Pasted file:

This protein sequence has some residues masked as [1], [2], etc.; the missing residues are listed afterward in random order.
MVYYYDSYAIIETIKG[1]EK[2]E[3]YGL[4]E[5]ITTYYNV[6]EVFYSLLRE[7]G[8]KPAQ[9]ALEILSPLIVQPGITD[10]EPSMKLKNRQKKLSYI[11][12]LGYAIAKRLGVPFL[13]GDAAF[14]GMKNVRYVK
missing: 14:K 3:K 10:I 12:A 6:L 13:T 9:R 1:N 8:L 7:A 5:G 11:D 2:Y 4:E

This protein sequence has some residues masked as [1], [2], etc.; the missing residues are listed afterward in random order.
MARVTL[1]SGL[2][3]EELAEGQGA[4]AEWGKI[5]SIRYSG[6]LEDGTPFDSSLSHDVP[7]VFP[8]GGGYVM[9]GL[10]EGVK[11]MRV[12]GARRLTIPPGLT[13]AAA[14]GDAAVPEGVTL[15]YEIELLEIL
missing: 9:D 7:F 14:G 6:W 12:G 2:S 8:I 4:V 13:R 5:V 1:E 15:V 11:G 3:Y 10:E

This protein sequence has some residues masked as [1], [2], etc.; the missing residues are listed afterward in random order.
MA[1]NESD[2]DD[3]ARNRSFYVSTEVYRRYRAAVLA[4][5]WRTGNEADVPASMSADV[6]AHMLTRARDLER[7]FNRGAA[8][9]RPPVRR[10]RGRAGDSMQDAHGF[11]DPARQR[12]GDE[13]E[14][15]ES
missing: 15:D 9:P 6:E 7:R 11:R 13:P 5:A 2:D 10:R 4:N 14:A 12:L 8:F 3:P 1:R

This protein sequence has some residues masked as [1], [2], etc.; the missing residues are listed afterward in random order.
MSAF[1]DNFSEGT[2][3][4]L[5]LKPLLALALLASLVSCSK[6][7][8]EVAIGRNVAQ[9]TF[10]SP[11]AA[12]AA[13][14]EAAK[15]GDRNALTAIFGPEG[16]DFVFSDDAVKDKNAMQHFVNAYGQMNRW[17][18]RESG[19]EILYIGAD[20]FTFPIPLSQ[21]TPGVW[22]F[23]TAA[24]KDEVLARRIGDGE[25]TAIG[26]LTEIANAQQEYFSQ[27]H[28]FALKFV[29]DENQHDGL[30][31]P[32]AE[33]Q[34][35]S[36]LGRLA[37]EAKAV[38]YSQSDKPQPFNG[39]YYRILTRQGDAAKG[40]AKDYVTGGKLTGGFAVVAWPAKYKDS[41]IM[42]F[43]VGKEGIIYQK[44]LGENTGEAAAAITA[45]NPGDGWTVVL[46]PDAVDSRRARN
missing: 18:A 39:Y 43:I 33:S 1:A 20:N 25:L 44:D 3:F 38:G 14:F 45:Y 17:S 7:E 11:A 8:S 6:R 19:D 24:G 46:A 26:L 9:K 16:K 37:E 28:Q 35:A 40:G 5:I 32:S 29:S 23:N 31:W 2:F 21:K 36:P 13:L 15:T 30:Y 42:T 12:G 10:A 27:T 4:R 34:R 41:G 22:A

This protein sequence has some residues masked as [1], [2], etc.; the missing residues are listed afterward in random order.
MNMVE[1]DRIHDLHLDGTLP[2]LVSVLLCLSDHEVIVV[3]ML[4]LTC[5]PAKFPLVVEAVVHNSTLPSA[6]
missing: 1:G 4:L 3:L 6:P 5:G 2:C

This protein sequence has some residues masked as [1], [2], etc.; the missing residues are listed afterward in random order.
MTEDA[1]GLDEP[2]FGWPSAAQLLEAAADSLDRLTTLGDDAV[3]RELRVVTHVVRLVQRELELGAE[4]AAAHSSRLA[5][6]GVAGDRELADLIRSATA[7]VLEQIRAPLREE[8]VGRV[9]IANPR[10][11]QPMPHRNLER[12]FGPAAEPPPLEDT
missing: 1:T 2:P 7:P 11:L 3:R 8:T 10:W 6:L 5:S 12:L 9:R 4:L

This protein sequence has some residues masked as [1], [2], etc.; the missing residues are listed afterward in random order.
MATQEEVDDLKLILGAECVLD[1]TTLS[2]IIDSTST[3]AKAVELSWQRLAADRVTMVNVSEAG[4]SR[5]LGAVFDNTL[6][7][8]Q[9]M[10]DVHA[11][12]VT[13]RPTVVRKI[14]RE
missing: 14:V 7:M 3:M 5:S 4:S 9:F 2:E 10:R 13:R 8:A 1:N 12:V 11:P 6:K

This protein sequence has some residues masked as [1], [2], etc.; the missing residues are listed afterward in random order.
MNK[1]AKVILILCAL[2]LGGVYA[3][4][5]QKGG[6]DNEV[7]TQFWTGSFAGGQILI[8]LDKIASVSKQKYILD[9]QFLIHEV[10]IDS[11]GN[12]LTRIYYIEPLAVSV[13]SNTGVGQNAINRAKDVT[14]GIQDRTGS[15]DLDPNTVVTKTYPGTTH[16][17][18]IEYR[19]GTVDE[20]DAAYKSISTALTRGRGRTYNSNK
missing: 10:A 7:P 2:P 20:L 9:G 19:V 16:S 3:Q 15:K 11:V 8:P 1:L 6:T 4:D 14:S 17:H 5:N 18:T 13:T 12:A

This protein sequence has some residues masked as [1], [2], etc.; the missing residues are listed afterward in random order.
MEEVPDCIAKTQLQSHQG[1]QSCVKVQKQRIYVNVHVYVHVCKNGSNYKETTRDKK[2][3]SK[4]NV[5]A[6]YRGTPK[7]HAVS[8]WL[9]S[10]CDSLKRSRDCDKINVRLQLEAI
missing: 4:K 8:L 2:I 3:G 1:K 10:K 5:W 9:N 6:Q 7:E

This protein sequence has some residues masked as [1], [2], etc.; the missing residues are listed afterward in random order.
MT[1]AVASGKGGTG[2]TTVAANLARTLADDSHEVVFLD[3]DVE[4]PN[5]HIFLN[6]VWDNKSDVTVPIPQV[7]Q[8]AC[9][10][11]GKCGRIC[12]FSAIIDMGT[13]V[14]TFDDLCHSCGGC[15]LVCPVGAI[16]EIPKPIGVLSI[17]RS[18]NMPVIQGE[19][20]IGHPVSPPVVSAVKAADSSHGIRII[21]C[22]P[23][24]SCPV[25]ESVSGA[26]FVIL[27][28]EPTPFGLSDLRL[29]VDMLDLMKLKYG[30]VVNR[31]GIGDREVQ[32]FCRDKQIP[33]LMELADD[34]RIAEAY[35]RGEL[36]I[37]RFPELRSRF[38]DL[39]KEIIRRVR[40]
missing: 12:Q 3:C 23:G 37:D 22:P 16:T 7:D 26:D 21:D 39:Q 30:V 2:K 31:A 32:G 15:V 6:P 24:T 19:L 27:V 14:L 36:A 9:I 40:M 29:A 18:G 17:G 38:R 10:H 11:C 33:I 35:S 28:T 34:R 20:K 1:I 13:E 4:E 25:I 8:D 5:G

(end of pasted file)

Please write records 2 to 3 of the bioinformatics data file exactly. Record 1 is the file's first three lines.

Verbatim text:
This protein sequence has some residues masked as [1], [2], etc.; the missing residues are listed afterward in random order.
MARVTL[1]SGL[2][3]EELAEGQGA[4]AEWGKI[5]SIRYSG[6]LEDGTPFDSSLSHDVP[7]VFP[8]GGGYVM[9]GL[10]EGVK[11]MRV[12]GARRLTIPPGLT[13]AAA[14]GDAAVPEGVTL[15]YEIELLEIL
missing: 9:D 7:F 14:G 6:W 12:G 2:S 8:I 4:V 13:R 5:V 1:E 15:V 11:G 3:Y 10:E

This protein sequence has some residues masked as [1], [2], etc.; the missing residues are listed afterward in random order.
MA[1]NESD[2]DD[3]ARNRSFYVSTEVYRRYRAAVLA[4][5]WRTGNEADVPASMSADV[6]AHMLTRARDLER[7]FNRGAA[8][9]RPPVRR[10]RGRAGDSMQDAHGF[11]DPARQR[12]GDE[13]E[14][15]ES
missing: 15:D 9:P 6:E 7:R 11:R 13:P 5:A 2:D 10:R 4:N 14:A 12:L 8:F 3:P 1:R